Helpful Tips and Hints

Spotting Webbing

If growers have a lot* of two spotted mites, Tetranychus urticae, there should be a fair amount of webbing associated with them. Sometimes, though, this webbing is difficult to see if not viewed the right way or if viewing conditions are poor. Or — and this is an important one to the scout — if numbers are not yet high as some webbing should still be present as the colony of these pests develops. It is even more difficult to see when numbers are low. And this is the critical time (so as to avoid *scenario “A” — high numbers, lots of webbing).

There is a way to spot this webbing, though. I discovered it quite by accident one day while visiting a tomato grower’s greenhouse in Vermont. I was walking along their rows of plants, informally scouting with them as we walked, and I plucked a leaf from a plant. It was a random act, but the conditions made it difficult to view the part of the plant I was concerned with — about midway up, aisle-side — so I yanked it right off the plant.

I held the leaf up before my eyes. It looked clean without magnification. I then turned towards a good source of daylight and turned the leaf in such a way that I could look down the length of the leaf’s underside, right along the midrib. Imagine being really small and straddling the midrib like one would straddle a horse. That was the view I had. It was revealing.

I was surprised by what I saw: going from one leaf under-surface to its opposite, over the midrib, was webbing. Very fine webbing. It created a sort of tent, with the midrib being the “center pole,” if you will. Inside the tent of fine webbing were mites. Two-spotted mites, specifically. It was the very beginnings of an infestation. The grower, while dismayed by the discovery, was also happy to know about it before the webbing became obvious from all angles. So, in summary, be small, be real small, and straddle the midrib and have a look. You might find mites long before they want to be found.

Web Wiping

If you have spider mites, specifically two-spotted mites and others which produce webbing, you can really give them a good swift kick in the pants by simply giving them a sponge bath. Take a sponge and dip it in a bucket filled with a non-detergent soap and warm water. Clean the affected plants, notably the webbed portions, focusing mostly on leaf undersides. The mite’s eggs and young are there in numbers so this is such a worthwhile activity. Try it, you’ll see. It delivers one heck of a blow to the mites. When you’re done with the clean-up, add some predatory mites to clean-up even more.

Note: The webbing I’m talking about primarily goes from leave underside, over the midrib, to the opposite leaf underside (though in really bad cases it can cover entire plant tops). If you see webbing strung along from plant to plant across spans of several inches to a few feet, that is probably spider webbing. Spiders are really good predators so leave them alone if at all possible.

Sucking-Up Whitefly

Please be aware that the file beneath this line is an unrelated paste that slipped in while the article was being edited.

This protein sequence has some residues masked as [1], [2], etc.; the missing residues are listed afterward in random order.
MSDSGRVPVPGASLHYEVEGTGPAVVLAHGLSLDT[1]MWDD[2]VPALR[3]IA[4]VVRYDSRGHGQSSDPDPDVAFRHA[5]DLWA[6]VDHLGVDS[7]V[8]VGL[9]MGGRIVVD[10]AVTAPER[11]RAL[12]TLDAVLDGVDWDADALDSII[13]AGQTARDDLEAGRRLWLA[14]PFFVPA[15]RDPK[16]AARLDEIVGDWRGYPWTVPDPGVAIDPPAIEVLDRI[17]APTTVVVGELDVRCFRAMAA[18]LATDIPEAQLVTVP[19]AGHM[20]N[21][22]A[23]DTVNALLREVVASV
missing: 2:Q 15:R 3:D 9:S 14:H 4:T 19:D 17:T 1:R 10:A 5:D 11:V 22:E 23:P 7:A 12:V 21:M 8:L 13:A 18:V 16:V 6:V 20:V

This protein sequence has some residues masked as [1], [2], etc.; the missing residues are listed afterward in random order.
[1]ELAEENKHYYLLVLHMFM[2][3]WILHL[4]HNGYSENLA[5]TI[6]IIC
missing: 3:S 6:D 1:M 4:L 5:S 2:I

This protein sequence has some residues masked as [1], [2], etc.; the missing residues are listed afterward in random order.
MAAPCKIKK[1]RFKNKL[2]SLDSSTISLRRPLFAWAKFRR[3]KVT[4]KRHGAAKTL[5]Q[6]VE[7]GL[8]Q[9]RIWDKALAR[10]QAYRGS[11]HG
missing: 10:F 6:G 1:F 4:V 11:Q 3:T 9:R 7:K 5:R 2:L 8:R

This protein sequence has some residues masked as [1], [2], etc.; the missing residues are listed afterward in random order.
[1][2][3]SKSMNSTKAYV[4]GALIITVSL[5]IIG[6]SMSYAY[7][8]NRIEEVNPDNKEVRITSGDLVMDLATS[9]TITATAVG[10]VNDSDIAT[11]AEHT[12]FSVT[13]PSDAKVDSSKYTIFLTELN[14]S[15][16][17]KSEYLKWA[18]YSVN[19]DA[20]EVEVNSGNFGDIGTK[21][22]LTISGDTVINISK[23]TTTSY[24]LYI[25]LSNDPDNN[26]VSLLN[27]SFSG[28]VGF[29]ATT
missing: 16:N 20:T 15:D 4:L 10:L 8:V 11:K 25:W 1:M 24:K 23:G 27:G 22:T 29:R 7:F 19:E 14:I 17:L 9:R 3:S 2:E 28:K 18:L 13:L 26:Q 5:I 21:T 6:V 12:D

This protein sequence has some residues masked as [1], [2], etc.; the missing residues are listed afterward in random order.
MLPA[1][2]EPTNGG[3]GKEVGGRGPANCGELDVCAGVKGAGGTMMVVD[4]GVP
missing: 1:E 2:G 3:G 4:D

If you ever touch your plants, or worse, simply stroll through your greenhouse only to stir up 100s or 1000s, or even tens of thousands of whiteflies, this is something you might want to try. Head back out of the greenhouse, run in fact (too depressing in there seeing all those pests). Grab your Shop Vac. If you don’t have one, buy one at your local hardware store; they’re under $20. I Think. Now, with Shop Vac in hand, head bravely back into that greenhouse and suck up all those airborne whitefly adults. Do take care not to suck up your plants so stick to the airborne pests. Someone can help by disturbing the plants as you go to encourage to whiteflies to take flight. This will put a big hurtin’ on the resident whitefly population so it is worth your effort. Go ahead, if the circumstances described are yours, this should now be on your Must-Do list.

Update: Here’s a new twist to this tip that’s worth reading.

Luring Thrips with Extracts

For a long time we’ve known that thrips are attracted by scent as well as visual stimuli such as color. But now there may be a way to utilize this scent-attraction to help thrips trap themselves, thus removing them from the crop. One new way to do this, even though this still requires some more experimentation, is to soak plain old cotton balls in vanilla or almond extract and place them in the crop. Apparently thrips are quite attracted to these scents and will actually make their way into the cotton balls looking for the source. The good part is once they burrow into the cotton balls they find it nearly impossible to extricate themselves. This is a novel, inexpensive approach that can help reduce thrips numbers simply by way of trapping them.

Trapping Gnats with Potatoes

Need to scout for or trap fungus gnat larvae? Here’s a novel method: Use ¼" slices of raw potato to catch them. Here’s how: Place a slice of raw potato on the surface of the media on at least one pot per section for monitoring purposes, or place one slice on the surface of the media per pot (or several on beds). Allow the slices to rest undisturbed for one week, then flip them over to check for signs of life. The gnat larvae are attracted to the slices and will burrow inside of them, feeding as they go. The inspecting scout will be able to see the holes if not the actual larvae within the slices. If larvae are present, simply throw the slice away, being sure to do so in such a way that the larvae will be destroyed or at least not emerge in the environment from which they’re being removed. In any case, due to spoilage, be sure to change the slices weekly. Easy, inexpensive, yet effective.

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